• Our friends and family filled the void of not having a wedding planner/day of contact, and they all just managed things without being asked, and made sure everything was coordinated and collected at the end of the night; totally invaluable
  • My one nephew, Ryan, escaped without having a “job” in the wedding and I’m not sure if he cared or if he was relieved, but having all the (other) kids participate was one of my very favorite things
  • It doesn’t matter how long or short your first dance song is, anything over 30 seconds feels like an eternity with people watching, which is why I (of course) felt compelled to grab Carter’s butt – for comedic relief, for my sake as much as anyone else’s
  • I wish I’d given the champagne toast to everyone there, because they’ve all played a part in getting us here. But hindsight is 20/20, which leads me to…
  • All the things that didn’t go EXACTLY as planned or hoped don’t matter, because we’re married, and that’s the point of the whole thing!

It took a village to get us there and to get us through, but we are now, officially, husband and wife, and it’s the weirdest, most wonderful thing in the world.

Deciding what matters, and then choosing it.

Anyone who knows me hopefully also knows that I will fight to the death when it comes to body- or appearance-shaming as a means of character assassination. So, like, judging a person based on what they do? Totally fine. Open season. But judging a person based on how they look? Totally NOT OKAY. Especially equating being overweight to a character flaw or moral judgement. It’s lazy, it’s flawed logic, and it’s unkind… for starters. It’s not even necessary. Chances are, if you’re feeling the need to slam a person using physical traits,  there’s likely something else you could be using instead (example: Chris Christie is a turd, and there’s a whole host of reasons why, but NONE of them have to do with how he looks). A person’s appearance has nothing to do with who they are as human beings, and is not a reflection of character, mind, or heart. It IS, however, a reflection on us as a society, that we use those things to condemn other people.

So, it’s interesting for me to note that I have been beating myself THE HELL UP for not losing weight before the wedding. Like, suddenly I am a failure, a horrible human being, I’m going to hate seeing photos for years to come because it will remind me I suck, and everyone who has ever wished me harm will revel in seeing me be overweight on the most important day of my life… every time I look in the mirror, every time I’m putting on clothes, I’m these saying mean things to myself, I’m flailing on the inside wondering what I can do to lose weight and get in shape in 6… make that 5… and now 4 weeks.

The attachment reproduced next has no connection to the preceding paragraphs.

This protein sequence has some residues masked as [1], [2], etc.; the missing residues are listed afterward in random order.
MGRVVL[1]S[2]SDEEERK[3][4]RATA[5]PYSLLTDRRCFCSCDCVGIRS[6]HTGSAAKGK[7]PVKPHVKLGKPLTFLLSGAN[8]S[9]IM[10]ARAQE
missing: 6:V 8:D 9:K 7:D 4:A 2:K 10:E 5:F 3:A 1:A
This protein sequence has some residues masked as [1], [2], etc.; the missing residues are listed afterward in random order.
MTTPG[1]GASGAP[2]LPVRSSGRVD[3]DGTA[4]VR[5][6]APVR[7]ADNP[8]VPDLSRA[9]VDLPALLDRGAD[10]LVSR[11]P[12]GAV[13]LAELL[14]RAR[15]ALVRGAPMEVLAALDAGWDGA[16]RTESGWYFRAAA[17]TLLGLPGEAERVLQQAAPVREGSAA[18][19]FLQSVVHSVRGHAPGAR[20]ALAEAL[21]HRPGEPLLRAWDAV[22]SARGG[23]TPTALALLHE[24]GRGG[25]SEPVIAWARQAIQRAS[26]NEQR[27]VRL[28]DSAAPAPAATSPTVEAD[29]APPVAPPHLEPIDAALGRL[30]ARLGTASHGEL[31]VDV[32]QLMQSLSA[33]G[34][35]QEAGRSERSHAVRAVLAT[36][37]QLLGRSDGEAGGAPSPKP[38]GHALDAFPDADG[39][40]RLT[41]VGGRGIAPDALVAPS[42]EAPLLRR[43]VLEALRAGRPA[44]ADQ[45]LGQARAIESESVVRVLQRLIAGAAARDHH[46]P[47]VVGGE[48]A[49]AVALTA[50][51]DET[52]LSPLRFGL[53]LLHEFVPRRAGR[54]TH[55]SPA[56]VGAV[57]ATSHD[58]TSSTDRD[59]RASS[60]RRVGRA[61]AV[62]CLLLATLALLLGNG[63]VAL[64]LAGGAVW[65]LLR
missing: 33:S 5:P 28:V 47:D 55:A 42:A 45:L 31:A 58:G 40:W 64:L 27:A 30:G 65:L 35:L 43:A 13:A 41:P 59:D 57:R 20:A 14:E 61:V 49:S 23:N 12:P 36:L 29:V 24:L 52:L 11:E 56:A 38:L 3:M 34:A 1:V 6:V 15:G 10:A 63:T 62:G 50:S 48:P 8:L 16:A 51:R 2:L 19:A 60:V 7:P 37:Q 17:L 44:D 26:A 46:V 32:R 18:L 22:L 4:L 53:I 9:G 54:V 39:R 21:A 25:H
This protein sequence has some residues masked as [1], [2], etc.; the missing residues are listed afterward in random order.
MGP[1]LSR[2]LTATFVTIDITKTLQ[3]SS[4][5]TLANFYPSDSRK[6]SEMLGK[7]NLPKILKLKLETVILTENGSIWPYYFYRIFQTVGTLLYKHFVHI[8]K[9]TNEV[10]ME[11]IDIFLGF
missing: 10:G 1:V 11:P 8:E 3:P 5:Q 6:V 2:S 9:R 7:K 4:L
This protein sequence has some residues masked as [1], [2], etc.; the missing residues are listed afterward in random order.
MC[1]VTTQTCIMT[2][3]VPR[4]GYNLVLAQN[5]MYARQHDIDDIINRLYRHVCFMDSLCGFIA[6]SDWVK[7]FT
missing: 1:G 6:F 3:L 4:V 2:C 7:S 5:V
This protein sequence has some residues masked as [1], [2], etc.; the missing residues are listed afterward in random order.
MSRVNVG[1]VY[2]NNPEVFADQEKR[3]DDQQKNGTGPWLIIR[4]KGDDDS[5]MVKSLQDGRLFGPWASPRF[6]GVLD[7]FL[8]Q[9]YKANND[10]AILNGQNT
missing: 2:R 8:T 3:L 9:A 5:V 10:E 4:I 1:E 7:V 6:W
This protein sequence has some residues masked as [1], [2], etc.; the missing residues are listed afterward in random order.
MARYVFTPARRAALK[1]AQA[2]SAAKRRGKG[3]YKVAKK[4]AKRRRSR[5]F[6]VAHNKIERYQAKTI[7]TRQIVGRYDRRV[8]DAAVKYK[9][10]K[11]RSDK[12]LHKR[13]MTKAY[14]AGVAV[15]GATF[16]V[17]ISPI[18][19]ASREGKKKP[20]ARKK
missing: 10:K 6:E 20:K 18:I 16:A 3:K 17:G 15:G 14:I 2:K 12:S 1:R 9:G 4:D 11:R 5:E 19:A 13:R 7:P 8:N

But this post isn’t so much about that, because here’s what I know: C loves me for who I am, not how I look; in 4 weeks, we will be married to each other, just as in love (if not more so) and happy together as we are right now. We’ll be surrounded by loved ones, eating wonderful food and drinking delicious cocktails, and we’ll get to share this most important event with each other and our friends and family. None of that has anything to do with my physical appearance, and EVERYTHING to do with my mind, my spirit, and my heart.

I recognize that a lot of this self-deprecation comes from external programming. Growing up surrounded by messages that enforce the focus on appearance as a measure of worth, it’s hard to overcome that sort of thing, and just as I said about other people judging – that it’s easy, it’s lazy, and it’s unkind – that’s the default setting for my own brain directed toward myself when I’m looking for something to stress about, some sort of outlet for the pent-up stress and frustration I’ve got going on.

I am stressed OUT. About a lot of things. And apparently the first easy target is me, and how I look, because hey… I’m right here, right? So instead of dealing with stress in a healthy way, it just shows up as my own worst critic.

But this isn’t really about that, either. I mean, it’s good insight, and I’m glad to have it, because it’s keeping me from losing my mind and bursting into tears as I head to my next dress fitting.

What I want to know is… how do priorities form? How do you decide what’s important to you? Is it something you’re born with, or do you learn these things because of the world around you? How do some people decide that fitness is important to them, while others decide they’re just not interested?

And, more specifically, how can you be totally overcome with thoughts of, “Oh goodness, I’m getting married in 6 weeks (or a year or three months or whatever), and I would really love to lose about 5 lbs and get my arms in shape before the wedding!” and then not do anything about it? Like, how can you say and feel with every ounce of your being that this is a priority and it’s important to you, but then not actually do anything about it? And not only that, but do things that are diametrically opposed? Eating ice cream and pizza and drinking wine and doing all the things that you enjoy but you know fly directly in the face of what you’ve stated is your desired end result?

How do make a decision on what’s really important, say it out loud over and over, and then actually flip the switch so you’re working toward that goal? Or is it just that my brain is so determined to have an easy enemy that it’s intentionally sabotaging whatever efforts I might have made? Is it that I have so much other stuff going on that I only have so many spoons of discipline, and they’re all used up before I can get around to the food and exercise regimen I know would get me where I want to be?

And in the face of all of this… how do I just be okay with the apparent reality that losing weight and getting in shape just wasn’t really a priority after all? And then be okay with the outcome?